There was no one in sight. One way led me up the course and the other would take me over to Crossroads aid station. I looked around and tried to relax my breathing. I started to turn off to head to Crossroads to quit. So much was going through my head. I had never quit a race before from 800m -50 mile and today was going to be it. Again, I felt emotional. “What a puss!” I thought. I stopped and looked around more..for what I don’t know. For some reason I decided to turn around and keep going. I started up the hill and my heart rate felt like it spiked. I felt weak and concerned that I was not ready to continue. I looked around and saw Karl and Chris coming up. I turned around and decided to call it a day. I started walking back to head off to Crossroads. Karl looked at me with confusion. Chris asked if I needed anything.”No, I’m done.”
Being irrational I decided to check my pulse. It felt high (I guess I thought it would be low?) So surely I should drop out. As I started walking back I realized it would be a hassle to quit at Crossroads. I would have to get there and somehow find my crew to let them know. Then I would have to get someone to call them when there is no cell service out there. Sounded like a bigger pain in the ass. I decided I would just walk for a while and make my way to the Nachos where I could drop there. I lost track of my nutrition for a while during this process…
I walked for a bit and started jogging the flats when I felt like it was safe and I wasn’t dead. I was running over 12 min/mile but at least I was moving forward. I put back on headphones and kept puttsing along. I was lonely and could not figure out how this was fun or enjoyable or anything I wanted to do. All of a sudden Gary came running behind. We talked for a minute. I asked him if it was true we could have pacers. He said he didn’t know and didn’t care. “Whatever keeps you goin!” he said. He yelled back “Why don’t you come pace me?” I thought there is an idea. Instead of trying to figure out how I could get a pacer or why I should quit, I should just hang with this guy. I tagged along and we made our way to Nachos. I was still not sure if I would finish, but started to get out of my funk. My legs and all were in pain. I figured I could not feel any worse than I did already. We got to Nachos and the crew wasn’t there (because crews were not allowed), and I decided to get in and out quickly.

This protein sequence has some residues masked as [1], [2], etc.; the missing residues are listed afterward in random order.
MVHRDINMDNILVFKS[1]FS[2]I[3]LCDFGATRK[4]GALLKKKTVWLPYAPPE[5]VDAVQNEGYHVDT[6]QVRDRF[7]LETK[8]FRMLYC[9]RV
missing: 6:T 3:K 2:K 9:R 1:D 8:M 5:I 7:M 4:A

(Gary and I at Last Chance- photo from Olga King)
Gary and I talked back and forth, and he was awesome. Anytime I started talking or doubting he would tell me not to. Through the next 20 miles we stayed together. The muddy sections were a little better on the second loop as hundreds of runners packed it all in. Gary was quick in and out of the aid stations but we were still able to stick together. I told Ashley that Gary was like an Angel out of nowhere! We had Ashley keep tabs on how far back the next runner was. Only 3 minutes back! Gary told me we needed to keep on the pace!
The last 10 miles were tough, but I knew the end was getting closer. On the way down from Lucky I slipped and felt like I tore a blister on my toe. It burned really badly and almost felt like my toes was broken. Gary told me to think about something else. He gave me plenty of examples of other things to think of! We got to Last Chance aid station and I was ready to finish strong! I wanted to make sure we did not get caught by Jeff. Gary told me not to wait for him. I felt cowardly though, because if it were not for him I likely would have not finished. He told me again not to wait.